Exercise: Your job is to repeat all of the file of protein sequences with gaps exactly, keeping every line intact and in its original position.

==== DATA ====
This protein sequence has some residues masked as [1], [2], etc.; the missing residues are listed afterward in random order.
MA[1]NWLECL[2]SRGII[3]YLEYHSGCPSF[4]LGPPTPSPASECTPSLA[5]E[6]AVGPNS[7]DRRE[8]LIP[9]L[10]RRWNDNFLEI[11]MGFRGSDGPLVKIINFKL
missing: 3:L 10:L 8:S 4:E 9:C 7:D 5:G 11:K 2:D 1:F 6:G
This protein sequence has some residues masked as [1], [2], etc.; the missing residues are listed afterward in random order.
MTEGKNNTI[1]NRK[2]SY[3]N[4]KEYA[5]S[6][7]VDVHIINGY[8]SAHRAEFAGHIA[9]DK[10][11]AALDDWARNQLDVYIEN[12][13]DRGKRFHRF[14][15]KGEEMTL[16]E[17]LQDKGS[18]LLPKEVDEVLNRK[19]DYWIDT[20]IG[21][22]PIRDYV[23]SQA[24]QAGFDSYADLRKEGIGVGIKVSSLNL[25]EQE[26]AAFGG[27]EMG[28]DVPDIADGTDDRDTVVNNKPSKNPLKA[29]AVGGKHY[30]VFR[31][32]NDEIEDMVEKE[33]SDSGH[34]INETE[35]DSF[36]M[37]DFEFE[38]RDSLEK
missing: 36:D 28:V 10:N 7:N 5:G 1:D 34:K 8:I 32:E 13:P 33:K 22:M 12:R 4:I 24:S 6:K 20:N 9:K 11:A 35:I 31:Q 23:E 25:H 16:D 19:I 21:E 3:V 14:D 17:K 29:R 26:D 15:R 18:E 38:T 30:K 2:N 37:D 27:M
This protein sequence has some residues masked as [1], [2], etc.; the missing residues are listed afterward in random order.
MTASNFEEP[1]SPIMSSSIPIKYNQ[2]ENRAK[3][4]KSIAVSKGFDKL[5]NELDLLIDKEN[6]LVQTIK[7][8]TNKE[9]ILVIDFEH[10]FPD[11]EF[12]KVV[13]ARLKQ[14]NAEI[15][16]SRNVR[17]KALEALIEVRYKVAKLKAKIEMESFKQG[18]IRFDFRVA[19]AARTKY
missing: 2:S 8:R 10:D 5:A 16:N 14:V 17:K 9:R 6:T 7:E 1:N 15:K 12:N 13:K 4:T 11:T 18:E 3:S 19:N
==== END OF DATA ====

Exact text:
This protein sequence has some residues masked as [1], [2], etc.; the missing residues are listed afterward in random order.
MA[1]NWLECL[2]SRGII[3]YLEYHSGCPSF[4]LGPPTPSPASECTPSLA[5]E[6]AVGPNS[7]DRRE[8]LIP[9]L[10]RRWNDNFLEI[11]MGFRGSDGPLVKIINFKL
missing: 3:L 10:L 8:S 4:E 9:C 7:D 5:G 11:K 2:D 1:F 6:G
This protein sequence has some residues masked as [1], [2], etc.; the missing residues are listed afterward in random order.
MTEGKNNTI[1]NRK[2]SY[3]N[4]KEYA[5]S[6][7]VDVHIINGY[8]SAHRAEFAGHIA[9]DK[10][11]AALDDWARNQLDVYIEN[12][13]DRGKRFHRF[14][15]KGEEMTL[16]E[17]LQDKGS[18]LLPKEVDEVLNRK[19]DYWIDT[20]IG[21][22]PIRDYV[23]SQA[24]QAGFDSYADLRKEGIGVGIKVSSLNL[25]EQE[26]AAFGG[27]EMG[28]DVPDIADGTDDRDTVVNNKPSKNPLKA[29]AVGGKHY[30]VFR[31][32]NDEIEDMVEKE[33]SDSGH[34]INETE[35]DSF[36]M[37]DFEFE[38]RDSLEK
missing: 36:D 28:V 10:N 7:N 5:G 1:D 34:K 8:I 32:E 13:P 33:K 22:M 12:R 4:I 24:S 6:K 20:N 9:K 11:A 35:I 31:Q 23:E 25:H 16:D 19:I 21:E 3:V 14:D 17:K 29:R 26:D 15:R 18:E 38:T 30:K 2:N 37:D 27:M
This protein sequence has some residues masked as [1], [2], etc.; the missing residues are listed afterward in random order.
MTASNFEEP[1]SPIMSSSIPIKYNQ[2]ENRAK[3][4]KSIAVSKGFDKL[5]NELDLLIDKEN[6]LVQTIK[7][8]TNKE[9]ILVIDFEH[10]FPD[11]EF[12]KVV[13]ARLKQ[14]NAEI[15][16]SRNVR[17]KALEALIEVRYKVAKLKAKIEMESFKQG[18]IRFDFRVA[19]AARTKY
missing: 2:S 8:R 10:D 5:A 16:N 14:V 17:K 9:R 6:T 7:E 1:N 15:K 12:N 13:K 4:T 11:T 18:E 3:S 19:N